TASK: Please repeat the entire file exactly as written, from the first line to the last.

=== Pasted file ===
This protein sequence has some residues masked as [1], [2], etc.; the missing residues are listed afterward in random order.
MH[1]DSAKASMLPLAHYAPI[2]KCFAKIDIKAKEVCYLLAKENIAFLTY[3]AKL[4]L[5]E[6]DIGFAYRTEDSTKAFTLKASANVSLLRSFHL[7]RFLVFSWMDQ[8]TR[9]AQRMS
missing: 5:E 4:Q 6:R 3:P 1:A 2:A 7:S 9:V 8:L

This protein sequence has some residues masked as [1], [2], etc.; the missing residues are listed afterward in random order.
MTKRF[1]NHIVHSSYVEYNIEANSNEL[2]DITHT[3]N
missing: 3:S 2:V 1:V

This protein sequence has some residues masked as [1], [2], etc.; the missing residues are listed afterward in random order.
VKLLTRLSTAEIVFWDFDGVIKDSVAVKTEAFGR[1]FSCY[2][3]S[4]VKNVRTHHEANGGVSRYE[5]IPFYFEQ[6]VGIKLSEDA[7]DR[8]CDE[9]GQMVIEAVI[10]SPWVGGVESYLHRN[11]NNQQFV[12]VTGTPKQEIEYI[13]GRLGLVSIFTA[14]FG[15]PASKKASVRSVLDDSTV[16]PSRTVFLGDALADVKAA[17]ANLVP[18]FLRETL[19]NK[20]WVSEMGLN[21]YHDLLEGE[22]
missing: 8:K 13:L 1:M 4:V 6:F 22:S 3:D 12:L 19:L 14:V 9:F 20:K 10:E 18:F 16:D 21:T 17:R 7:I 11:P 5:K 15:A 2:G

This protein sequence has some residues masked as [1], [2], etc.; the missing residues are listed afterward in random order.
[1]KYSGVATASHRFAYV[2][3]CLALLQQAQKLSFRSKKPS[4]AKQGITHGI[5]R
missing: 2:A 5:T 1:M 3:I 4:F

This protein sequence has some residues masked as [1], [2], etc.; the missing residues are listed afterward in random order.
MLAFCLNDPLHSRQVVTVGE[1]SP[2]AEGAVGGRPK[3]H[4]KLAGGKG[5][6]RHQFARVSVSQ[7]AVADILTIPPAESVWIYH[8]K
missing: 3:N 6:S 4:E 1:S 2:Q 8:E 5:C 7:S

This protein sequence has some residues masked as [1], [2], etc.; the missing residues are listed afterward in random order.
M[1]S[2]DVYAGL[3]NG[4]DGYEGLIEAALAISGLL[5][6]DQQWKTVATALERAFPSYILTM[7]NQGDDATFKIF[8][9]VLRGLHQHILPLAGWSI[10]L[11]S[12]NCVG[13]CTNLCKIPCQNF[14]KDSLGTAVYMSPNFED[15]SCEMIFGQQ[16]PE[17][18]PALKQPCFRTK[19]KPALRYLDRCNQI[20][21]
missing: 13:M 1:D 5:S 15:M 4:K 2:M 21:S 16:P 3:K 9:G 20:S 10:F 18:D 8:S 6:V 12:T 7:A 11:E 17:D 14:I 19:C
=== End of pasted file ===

This protein sequence has some residues masked as [1], [2], etc.; the missing residues are listed afterward in random order.
MH[1]DSAKASMLPLAHYAPI[2]KCFAKIDIKAKEVCYLLAKENIAFLTY[3]AKL[4]L[5]E[6]DIGFAYRTEDSTKAFTLKASANVSLLRSFHL[7]RFLVFSWMDQ[8]TR[9]AQRMS
missing: 5:E 4:Q 6:R 3:P 1:A 2:A 7:S 9:V 8:L

This protein sequence has some residues masked as [1], [2], etc.; the missing residues are listed afterward in random order.
MTKRF[1]NHIVHSSYVEYNIEANSNEL[2]DITHT[3]N
missing: 3:S 2:V 1:V

This protein sequence has some residues masked as [1], [2], etc.; the missing residues are listed afterward in random order.
VKLLTRLSTAEIVFWDFDGVIKDSVAVKTEAFGR[1]FSCY[2][3]S[4]VKNVRTHHEANGGVSRYE[5]IPFYFEQ[6]VGIKLSEDA[7]DR[8]CDE[9]GQMVIEAVI[10]SPWVGGVESYLHRN[11]NNQQFV[12]VTGTPKQEIEYI[13]GRLGLVSIFTA[14]FG[15]PASKKASVRSVLDDSTV[16]PSRTVFLGDALADVKAA[17]ANLVP[18]FLRETL[19]NK[20]WVSEMGLN[21]YHDLLEGE[22]
missing: 8:K 13:L 1:M 4:V 6:F 22:S 3:D 12:L 19:L 14:V 9:F 20:K 10:E 18:F 16:D 21:T 17:R 7:I 11:P 5:K 15:A 2:G

This protein sequence has some residues masked as [1], [2], etc.; the missing residues are listed afterward in random order.
[1]KYSGVATASHRFAYV[2][3]CLALLQQAQKLSFRSKKPS[4]AKQGITHGI[5]R
missing: 2:A 5:T 1:M 3:I 4:F

This protein sequence has some residues masked as [1], [2], etc.; the missing residues are listed afterward in random order.
MLAFCLNDPLHSRQVVTVGE[1]SP[2]AEGAVGGRPK[3]H[4]KLAGGKG[5][6]RHQFARVSVSQ[7]AVADILTIPPAESVWIYH[8]K
missing: 3:N 6:S 4:E 1:S 2:Q 8:E 5:C 7:S

This protein sequence has some residues masked as [1], [2], etc.; the missing residues are listed afterward in random order.
M[1]S[2]DVYAGL[3]NG[4]DGYEGLIEAALAISGLL[5][6]DQQWKTVATALERAFPSYILTM[7]NQGDDATFKIF[8][9]VLRGLHQHILPLAGWSI[10]L[11]S[12]NCVG[13]CTNLCKIPCQNF[14]KDSLGTAVYMSPNFED[15]SCEMIFGQQ[16]PE[17][18]PALKQPCFRTK[19]KPALRYLDRCNQI[20][21]
missing: 13:M 1:D 5:S 15:M 4:K 2:M 21:S 16:P 3:K 9:G 20:S 10:F 18:D 8:S 6:V 12:T 7:A 11:E 17:D 14:I 19:C